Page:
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Photo: Lucas Jackson-Pool/Getty Images

The U.S. will withdraw 2,200 troops from Iraq by the end of September, bringing troop levels in the country down to 3,000, confirmed Gen. Frank McKenzie, commander of U.S. Central Command.

The big picture: The move is in line with President Trump's campaign promise to pare back America's involvement in the Middle East. The president has reduced the U.S. troop presence in Iraq, Afghanistan and Syria.

  • At the height of the Iraq War, there were over 150,000 service members stationed in Iraq, according to the Times.
  • The number of troops in Iraq after the pullback will be at about the same level as in 2015, when the U.S. was in the early stages of its campaign against the Islamic State.

Driving the news: The announcement comes days after Trump accused Pentagon leadership of waging war in order to keep defense contractors “happy,” as he was denying reports that he insulted fallen service members.

What they're saying: “This reduced footprint allows us to continue advising and assisting our Iraqi partners in rooting out the final remnants of ISIS in Iraq and ensuring its enduring defeat,” General McKenzie said.

  • “This decision is due to our confidence in the Iraqi security forces’ increased ability to operate independently."

Go deeper

Nov 18, 2020 - Podcasts

11th hour troop withdrawals

The Trump administration announced Tuesday that it would withdraw around 2,000 troops from Afghanistan by mid-January. This comes after President Trump’s Pentagon reshuffle last week — when he fired Defense Secretary Mark Esper and a few other officials.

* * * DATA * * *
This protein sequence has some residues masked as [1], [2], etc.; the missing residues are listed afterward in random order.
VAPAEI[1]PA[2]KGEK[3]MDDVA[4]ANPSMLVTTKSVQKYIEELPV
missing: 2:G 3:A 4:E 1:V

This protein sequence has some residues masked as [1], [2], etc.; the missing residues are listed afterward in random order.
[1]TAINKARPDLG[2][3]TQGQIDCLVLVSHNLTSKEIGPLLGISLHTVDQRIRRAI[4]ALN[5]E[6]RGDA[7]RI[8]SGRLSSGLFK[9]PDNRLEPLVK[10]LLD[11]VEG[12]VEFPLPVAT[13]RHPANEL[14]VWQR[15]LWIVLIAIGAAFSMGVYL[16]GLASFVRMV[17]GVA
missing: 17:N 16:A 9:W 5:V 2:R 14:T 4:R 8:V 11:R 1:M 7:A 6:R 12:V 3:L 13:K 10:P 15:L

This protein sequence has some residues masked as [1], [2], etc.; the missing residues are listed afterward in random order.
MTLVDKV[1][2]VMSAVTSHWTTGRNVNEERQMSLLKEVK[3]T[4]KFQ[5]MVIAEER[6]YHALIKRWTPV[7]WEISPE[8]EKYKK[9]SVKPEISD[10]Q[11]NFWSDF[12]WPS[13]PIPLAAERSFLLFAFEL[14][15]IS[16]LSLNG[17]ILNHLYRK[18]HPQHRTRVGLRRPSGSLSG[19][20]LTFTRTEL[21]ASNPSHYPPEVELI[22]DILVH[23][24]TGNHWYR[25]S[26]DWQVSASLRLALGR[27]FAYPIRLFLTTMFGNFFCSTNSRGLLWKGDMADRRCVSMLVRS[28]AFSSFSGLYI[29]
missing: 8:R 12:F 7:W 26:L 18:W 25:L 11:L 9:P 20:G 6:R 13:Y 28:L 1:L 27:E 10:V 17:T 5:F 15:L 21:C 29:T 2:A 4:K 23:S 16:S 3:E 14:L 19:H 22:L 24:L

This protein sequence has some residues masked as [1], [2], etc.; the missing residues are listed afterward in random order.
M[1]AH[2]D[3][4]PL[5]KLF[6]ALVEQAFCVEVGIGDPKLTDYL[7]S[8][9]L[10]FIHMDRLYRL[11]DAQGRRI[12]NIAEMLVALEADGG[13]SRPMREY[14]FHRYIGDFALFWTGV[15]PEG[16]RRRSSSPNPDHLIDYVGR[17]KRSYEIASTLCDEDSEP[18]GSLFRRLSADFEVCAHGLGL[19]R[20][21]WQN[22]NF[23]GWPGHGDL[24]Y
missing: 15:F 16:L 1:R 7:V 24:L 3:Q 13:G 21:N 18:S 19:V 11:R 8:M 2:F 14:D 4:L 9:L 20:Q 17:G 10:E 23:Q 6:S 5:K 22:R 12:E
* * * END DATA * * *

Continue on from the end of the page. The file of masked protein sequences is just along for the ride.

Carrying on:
2 hours ago - World

World leaders react to "new dawn in America" under Biden administration

President Biden reacts delivers his inaugural address on the West Front of the U.S. Capitol on Wednesday. Photo: Alex Wong/Getty Images

World leaders have pledged to work with President Biden on issues including the COVID-19 pandemic and climate change, with many praising his move to begin the formal process for the U.S. to rejoin the Paris Climate Agreement.

The big picture: Several leaders noted the swift shift from former President Trump's "America First" policy to Biden's action to re-engage with the world and rebuild alliances.

Updated 5 hours ago - Politics & Policy

In photos: The Biden and Harris inauguration

President Biden and first lady Jill Biden watch a fireworks show on the National Mall from the Truman Balcony at the White House on Wednesday night. Photo: Chip Somodevilla/Getty Images

President Biden signed his first executive orders into law from the Oval Office on Wednesday evening after walking in a brief inaugural parade to the White House with first lady Jill Biden and members of their family. He was inaugurated with Vice President Kamala Harris at the U.S. Capitol on Wednesday morning.

Why it matters: Many of Biden's day one actions immediately reverse key Trump administration policies, including rejoining the Paris Agreement and the World Health Organization, launching a racial equity initiative and reversing the Muslim travel ban.